by George Sterling (1869–1926)
Thou art the star for which all evening waits—
O star of peace, come tenderly and soon!
Nor heed the drowsy and enchanted moon,
She dreams in silver at the eastern gates
Ere yet she brim with light the blue estates
Abandoned by the eagles of the noon.
But shine thou swiftly on the darkling dune
And woodlands where the twilight hesitates.
Above that wide and ruby lake to-West,
Wherein the sunset waits reluctantly,
Stir silently the purple wings of Night.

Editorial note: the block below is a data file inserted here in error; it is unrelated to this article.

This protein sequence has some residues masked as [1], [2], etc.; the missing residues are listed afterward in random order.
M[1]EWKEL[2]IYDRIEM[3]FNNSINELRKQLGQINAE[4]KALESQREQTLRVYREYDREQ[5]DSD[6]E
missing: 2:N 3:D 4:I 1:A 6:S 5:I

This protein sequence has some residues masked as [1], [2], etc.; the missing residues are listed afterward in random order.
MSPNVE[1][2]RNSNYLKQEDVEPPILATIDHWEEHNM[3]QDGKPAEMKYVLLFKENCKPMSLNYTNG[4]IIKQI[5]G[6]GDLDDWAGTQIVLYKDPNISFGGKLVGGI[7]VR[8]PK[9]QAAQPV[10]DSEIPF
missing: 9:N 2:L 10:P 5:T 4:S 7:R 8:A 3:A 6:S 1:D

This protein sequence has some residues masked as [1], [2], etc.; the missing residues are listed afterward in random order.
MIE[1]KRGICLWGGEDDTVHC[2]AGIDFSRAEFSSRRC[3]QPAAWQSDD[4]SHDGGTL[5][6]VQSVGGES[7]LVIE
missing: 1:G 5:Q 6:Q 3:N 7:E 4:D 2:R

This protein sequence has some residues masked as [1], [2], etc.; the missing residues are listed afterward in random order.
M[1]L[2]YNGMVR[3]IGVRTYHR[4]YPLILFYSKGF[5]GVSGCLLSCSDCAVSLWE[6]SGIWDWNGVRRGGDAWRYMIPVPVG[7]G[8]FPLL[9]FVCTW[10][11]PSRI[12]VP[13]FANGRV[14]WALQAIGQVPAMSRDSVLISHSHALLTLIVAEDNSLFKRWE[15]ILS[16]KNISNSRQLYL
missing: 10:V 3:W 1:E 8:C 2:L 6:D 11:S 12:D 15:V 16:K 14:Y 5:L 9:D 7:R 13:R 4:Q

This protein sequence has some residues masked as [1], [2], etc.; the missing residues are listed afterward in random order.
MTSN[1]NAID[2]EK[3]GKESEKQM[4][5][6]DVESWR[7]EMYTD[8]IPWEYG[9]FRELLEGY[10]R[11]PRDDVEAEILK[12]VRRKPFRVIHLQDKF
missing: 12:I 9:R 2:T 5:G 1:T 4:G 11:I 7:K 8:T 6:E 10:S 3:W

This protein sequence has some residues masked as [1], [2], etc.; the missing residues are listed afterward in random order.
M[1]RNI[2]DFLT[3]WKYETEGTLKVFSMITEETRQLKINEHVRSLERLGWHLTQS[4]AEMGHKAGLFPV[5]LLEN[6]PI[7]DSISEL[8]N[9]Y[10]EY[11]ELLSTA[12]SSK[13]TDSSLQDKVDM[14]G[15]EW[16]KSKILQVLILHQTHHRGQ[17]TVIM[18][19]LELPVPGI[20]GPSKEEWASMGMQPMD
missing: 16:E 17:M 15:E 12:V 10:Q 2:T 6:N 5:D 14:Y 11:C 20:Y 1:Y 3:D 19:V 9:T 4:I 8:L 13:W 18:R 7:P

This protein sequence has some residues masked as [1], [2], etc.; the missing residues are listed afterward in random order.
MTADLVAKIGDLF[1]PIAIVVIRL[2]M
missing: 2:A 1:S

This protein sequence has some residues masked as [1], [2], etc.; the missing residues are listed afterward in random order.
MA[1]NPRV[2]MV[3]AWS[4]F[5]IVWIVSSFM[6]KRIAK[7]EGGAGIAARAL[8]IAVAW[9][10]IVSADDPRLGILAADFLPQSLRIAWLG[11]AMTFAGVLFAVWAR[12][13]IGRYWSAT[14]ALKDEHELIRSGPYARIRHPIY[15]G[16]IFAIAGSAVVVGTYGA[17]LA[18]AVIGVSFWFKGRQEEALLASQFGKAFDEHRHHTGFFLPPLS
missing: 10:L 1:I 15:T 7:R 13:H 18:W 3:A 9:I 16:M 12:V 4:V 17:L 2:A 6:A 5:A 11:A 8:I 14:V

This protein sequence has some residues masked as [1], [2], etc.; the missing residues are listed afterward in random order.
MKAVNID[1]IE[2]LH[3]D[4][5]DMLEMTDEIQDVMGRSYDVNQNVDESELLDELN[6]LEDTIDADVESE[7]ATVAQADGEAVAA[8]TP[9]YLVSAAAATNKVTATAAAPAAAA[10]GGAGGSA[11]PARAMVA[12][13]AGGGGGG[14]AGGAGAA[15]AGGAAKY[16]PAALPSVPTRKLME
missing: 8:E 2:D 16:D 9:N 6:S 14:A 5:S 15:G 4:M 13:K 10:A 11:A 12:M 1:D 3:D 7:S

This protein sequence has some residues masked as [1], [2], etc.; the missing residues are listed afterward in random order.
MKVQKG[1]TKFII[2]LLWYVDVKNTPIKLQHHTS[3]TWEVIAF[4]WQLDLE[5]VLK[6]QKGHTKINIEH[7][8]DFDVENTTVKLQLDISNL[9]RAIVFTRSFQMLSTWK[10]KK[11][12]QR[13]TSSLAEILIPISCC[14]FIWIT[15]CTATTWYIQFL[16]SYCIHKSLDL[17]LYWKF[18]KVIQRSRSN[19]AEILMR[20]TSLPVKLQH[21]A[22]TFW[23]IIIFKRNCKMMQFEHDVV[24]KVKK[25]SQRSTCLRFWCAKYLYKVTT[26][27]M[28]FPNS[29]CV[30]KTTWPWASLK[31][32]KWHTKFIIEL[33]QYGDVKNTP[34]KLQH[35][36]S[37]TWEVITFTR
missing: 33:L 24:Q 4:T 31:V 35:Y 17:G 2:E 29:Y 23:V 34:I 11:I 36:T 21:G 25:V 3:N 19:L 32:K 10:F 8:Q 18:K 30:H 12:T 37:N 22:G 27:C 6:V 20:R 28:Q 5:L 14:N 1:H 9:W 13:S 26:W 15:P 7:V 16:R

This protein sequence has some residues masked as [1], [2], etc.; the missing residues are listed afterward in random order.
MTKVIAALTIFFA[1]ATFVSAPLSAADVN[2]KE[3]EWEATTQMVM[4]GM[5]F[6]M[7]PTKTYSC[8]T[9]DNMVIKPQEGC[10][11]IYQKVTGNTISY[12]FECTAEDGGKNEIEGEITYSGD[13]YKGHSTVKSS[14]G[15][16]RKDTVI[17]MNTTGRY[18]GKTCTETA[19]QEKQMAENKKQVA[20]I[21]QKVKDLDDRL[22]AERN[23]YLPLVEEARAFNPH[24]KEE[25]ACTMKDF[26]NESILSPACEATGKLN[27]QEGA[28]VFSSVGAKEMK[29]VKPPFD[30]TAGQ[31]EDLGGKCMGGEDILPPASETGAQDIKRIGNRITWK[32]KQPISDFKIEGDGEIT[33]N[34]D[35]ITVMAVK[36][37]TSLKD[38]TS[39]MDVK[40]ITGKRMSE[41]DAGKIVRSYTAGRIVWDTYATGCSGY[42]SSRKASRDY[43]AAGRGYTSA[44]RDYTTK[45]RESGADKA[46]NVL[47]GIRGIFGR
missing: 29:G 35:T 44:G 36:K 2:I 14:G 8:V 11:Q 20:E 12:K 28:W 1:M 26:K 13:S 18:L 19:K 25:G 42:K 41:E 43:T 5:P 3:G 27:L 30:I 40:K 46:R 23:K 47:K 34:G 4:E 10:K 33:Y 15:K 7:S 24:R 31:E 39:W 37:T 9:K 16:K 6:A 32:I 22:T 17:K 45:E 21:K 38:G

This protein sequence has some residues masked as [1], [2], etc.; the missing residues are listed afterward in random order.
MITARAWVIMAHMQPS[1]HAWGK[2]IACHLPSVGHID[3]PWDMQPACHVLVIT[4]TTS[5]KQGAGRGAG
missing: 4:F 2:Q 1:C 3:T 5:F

She stands afar, upholding to her breast,
As mighty murmurs reach her from the sea,
Thy lone and everlasting rose of light.
First of “Three Sonnets of the Night Skies.”
Sterling, George. The House of Orchids and Other Poems. (San Francisco: A. M. Robertson, 1911).
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